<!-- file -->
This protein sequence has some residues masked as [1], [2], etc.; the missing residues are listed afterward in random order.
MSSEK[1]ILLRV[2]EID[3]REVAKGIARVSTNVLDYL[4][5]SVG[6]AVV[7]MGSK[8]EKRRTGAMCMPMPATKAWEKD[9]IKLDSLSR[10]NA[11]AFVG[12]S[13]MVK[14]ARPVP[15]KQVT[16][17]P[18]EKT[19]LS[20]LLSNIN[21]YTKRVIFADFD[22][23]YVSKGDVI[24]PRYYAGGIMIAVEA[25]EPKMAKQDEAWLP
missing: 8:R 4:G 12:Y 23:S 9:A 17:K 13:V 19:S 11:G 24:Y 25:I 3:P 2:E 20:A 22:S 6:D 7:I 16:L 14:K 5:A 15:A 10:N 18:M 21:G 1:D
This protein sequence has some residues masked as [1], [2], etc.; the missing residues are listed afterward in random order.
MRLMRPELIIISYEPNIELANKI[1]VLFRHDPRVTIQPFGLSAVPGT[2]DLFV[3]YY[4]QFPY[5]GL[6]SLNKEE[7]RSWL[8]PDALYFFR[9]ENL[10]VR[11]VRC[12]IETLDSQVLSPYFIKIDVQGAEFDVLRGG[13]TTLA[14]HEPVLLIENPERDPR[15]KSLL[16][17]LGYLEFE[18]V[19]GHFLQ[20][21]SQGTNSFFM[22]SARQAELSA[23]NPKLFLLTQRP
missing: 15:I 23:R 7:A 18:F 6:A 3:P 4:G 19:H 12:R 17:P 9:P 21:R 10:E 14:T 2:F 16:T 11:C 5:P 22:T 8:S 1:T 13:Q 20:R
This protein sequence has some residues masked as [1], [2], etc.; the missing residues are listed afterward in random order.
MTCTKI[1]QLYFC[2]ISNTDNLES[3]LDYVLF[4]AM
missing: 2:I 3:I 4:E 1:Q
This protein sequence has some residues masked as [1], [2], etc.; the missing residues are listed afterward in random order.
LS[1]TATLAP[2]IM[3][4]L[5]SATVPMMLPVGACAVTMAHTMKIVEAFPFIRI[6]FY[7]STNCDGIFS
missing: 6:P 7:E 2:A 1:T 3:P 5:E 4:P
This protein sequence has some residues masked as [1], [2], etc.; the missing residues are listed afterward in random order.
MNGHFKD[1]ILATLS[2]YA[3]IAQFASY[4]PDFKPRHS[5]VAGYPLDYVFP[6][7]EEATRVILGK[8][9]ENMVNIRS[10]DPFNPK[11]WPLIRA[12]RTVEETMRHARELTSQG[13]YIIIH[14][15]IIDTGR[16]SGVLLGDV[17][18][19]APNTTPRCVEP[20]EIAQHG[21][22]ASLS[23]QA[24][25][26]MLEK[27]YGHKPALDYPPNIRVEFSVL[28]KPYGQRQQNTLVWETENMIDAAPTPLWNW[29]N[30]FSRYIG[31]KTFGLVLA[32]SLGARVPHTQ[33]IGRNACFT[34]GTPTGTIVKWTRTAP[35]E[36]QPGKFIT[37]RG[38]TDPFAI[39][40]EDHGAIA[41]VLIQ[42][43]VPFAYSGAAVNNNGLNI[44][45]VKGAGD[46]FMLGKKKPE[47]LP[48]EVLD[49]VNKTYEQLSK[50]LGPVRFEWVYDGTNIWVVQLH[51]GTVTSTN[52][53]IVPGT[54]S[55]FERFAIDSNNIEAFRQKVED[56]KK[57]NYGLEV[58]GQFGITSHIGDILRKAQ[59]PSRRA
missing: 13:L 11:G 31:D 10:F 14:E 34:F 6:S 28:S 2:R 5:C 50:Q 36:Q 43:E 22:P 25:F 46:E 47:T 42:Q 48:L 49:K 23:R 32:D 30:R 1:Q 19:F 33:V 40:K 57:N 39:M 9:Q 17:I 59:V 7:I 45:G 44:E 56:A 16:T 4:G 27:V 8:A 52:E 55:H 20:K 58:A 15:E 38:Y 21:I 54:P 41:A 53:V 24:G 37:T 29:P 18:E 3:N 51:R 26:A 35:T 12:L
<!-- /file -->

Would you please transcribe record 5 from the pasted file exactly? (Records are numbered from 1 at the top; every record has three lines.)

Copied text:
This protein sequence has some residues masked as [1], [2], etc.; the missing residues are listed afterward in random order.
MNGHFKD[1]ILATLS[2]YA[3]IAQFASY[4]PDFKPRHS[5]VAGYPLDYVFP[6][7]EEATRVILGK[8][9]ENMVNIRS[10]DPFNPK[11]WPLIRA[12]RTVEETMRHARELTSQG[13]YIIIH[14][15]IIDTGR[16]SGVLLGDV[17][18][19]APNTTPRCVEP[20]EIAQHG[21][22]ASLS[23]QA[24][25][26]MLEK[27]YGHKPALDYPPNIRVEFSVL[28]KPYGQRQQNTLVWETENMIDAAPTPLWNW[29]N[30]FSRYIG[31]KTFGLVLA[32]SLGARVPHTQ[33]IGRNACFT[34]GTPTGTIVKWTRTAP[35]E[36]QPGKFIT[37]RG[38]TDPFAI[39][40]EDHGAIA[41]VLIQ[42][43]VPFAYSGAAVNNNGLNI[44][45]VKGAGD[46]FMLGKKKPE[47]LP[48]EVLD[49]VNKTYEQLSK[50]LGPVRFEWVYDGTNIWVVQLH[51]GTVTSTN[52][53]IVPGT[54]S[55]FERFAIDSNNIEAFRQKVED[56]KK[57]NYGLEV[58]GQFGITSHIGDILRKAQ[59]PSRRA
missing: 13:L 11:G 31:D 10:F 14:E 34:F 6:S 28:S 2:R 5:C 50:Q 36:Q 43:E 22:P 25:F 46:E 47:T 42:Q 48:L 49:K 23:R 32:D 30:R 1:Q 19:F 33:V 40:K 57:N 39:M 9:Q 17:I 59:V 7:I 45:G 44:E 56:A 16:T 4:G 27:V 8:A 52:E 55:H 20:K 58:A 15:E 38:Y 21:I 54:P 41:A 53:V 24:G 37:T 29:P 18:E 3:N 51:R 26:A 35:T 12:L